“Then I will probably show another house later today, which could be a more traditional semi-detached family home in the area, or perhaps a period property in Dún Laoghaire or Dalkey village.
“We would be back in the office all the time, walking in, picking up keys, talking to co-workers, swapping stories, swapping information about buyers and sellers, you know, maintaining that communication throughout the day.
“We find our car is almost like a second office to us because…we spend so much time in the car between appointments.”
Is work typical from 9am to 5pm?
“Our office hours are 9 a.m. to 5:30 p.m., that would be pretty standard, but we’re kind of always on call,” says Rooke.
“You come home and have dinner after work, it’s 6:30 or whatever. But you look at your phone at 7:00 p.m. and there are emails coming in…Obviously some of these questions can wait until the morning, but very often we’ll be answering questions that evening to try to stay on point. running things… You are always on, I guess.
“Also, because I work in Dalkey and live in Dalkey, I would go down to dinner in a restaurant or whatever quite often, quite often meeting customers or people you know who are selling or planning to sell, so it is pretty good.”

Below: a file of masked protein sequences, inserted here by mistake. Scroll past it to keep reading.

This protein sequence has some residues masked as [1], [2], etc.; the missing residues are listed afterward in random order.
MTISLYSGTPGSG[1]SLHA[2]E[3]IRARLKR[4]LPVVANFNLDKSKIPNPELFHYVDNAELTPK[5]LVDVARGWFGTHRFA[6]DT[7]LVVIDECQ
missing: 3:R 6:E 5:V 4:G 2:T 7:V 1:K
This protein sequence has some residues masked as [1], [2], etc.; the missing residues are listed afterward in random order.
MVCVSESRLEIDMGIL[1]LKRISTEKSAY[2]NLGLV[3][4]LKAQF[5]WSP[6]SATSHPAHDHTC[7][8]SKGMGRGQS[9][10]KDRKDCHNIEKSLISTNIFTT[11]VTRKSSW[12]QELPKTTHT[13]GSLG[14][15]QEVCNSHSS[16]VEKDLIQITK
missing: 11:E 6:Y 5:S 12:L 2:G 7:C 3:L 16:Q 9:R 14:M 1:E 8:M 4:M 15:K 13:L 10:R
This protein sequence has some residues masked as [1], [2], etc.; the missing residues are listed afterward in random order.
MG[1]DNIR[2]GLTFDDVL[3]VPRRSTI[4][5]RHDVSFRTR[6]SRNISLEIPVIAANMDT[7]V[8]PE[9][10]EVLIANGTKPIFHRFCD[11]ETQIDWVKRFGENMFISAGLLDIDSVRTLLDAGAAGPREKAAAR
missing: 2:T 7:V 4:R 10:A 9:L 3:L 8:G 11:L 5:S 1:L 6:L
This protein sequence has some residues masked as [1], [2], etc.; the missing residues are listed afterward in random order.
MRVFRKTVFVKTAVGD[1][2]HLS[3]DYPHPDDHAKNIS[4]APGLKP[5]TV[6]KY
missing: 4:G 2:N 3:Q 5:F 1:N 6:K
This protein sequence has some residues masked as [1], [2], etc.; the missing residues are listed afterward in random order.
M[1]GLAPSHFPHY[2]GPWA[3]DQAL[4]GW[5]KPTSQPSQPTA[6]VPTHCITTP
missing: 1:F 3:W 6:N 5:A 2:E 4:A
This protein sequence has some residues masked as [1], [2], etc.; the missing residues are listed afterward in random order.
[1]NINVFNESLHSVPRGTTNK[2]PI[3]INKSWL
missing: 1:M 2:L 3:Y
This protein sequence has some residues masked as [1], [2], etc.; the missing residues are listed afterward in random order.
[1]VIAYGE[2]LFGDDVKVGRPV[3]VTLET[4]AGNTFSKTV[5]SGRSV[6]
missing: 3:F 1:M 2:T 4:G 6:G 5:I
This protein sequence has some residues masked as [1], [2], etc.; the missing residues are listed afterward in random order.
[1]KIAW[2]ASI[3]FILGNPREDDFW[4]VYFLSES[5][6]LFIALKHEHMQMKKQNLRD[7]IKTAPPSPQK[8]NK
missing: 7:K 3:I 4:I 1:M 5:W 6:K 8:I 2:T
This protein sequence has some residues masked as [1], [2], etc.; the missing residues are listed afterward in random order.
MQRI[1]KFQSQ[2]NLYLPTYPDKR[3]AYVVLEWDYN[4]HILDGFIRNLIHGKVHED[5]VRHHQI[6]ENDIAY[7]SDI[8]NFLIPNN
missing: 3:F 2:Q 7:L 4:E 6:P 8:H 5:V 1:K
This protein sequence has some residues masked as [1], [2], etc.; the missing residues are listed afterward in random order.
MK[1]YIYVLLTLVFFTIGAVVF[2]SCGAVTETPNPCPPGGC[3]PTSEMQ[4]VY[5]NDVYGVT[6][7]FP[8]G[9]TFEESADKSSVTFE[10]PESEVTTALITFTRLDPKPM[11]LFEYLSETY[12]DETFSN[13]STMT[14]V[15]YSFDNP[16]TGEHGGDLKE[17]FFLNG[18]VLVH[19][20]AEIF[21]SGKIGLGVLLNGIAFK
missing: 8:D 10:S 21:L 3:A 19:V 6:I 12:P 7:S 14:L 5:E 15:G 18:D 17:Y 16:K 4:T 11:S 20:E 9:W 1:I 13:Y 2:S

What about your most memorable moments on the job?
“Like I said, every day is so different and we meet so many different interesting people…there are a few standout moments where you meet someone maybe famous or maybe you admire.
“I met Dermot Bannon in a house once – not for himself, he was advising clients – and that was very exciting for me. I’m a big fan of Room to Improve.
“I think there are sales where you get along with your customers so well that you will always remember them. And you will always look back fondly on the sale because you got along so well with them.
“It’s great fun because you’re constantly meeting people and talking to people, getting to know people…we see inside people’s homes and their most private spaces. personal, so it’s great to have this privilege.
“We’re very lucky to be able to do this, but it’s part of the job and that’s what makes it interesting is being able to go out and talk to so many people.”
How did you get into real estate?
“I started working with Lisney when I was 16 – when I was in school, I came in and did a week-long work experience during transition year. I then moved on and started working kind of part-time, helping them around the office and doing a few screenings.
“I then left and did a business degree at UCD for three years, then a masters in real estate…now I’m full time and a senior negotiator here in the Dalkey office, and there are six of us in the office so it’s a great team.
“[The work experience] was actually this month, 10 years ago. So, still there, and I love it.
“I think it’s a job that you have to have a passion for and you have to be interested in people, and you have to be interested in property…you have to have that desire to help people and meet people succeed, I think.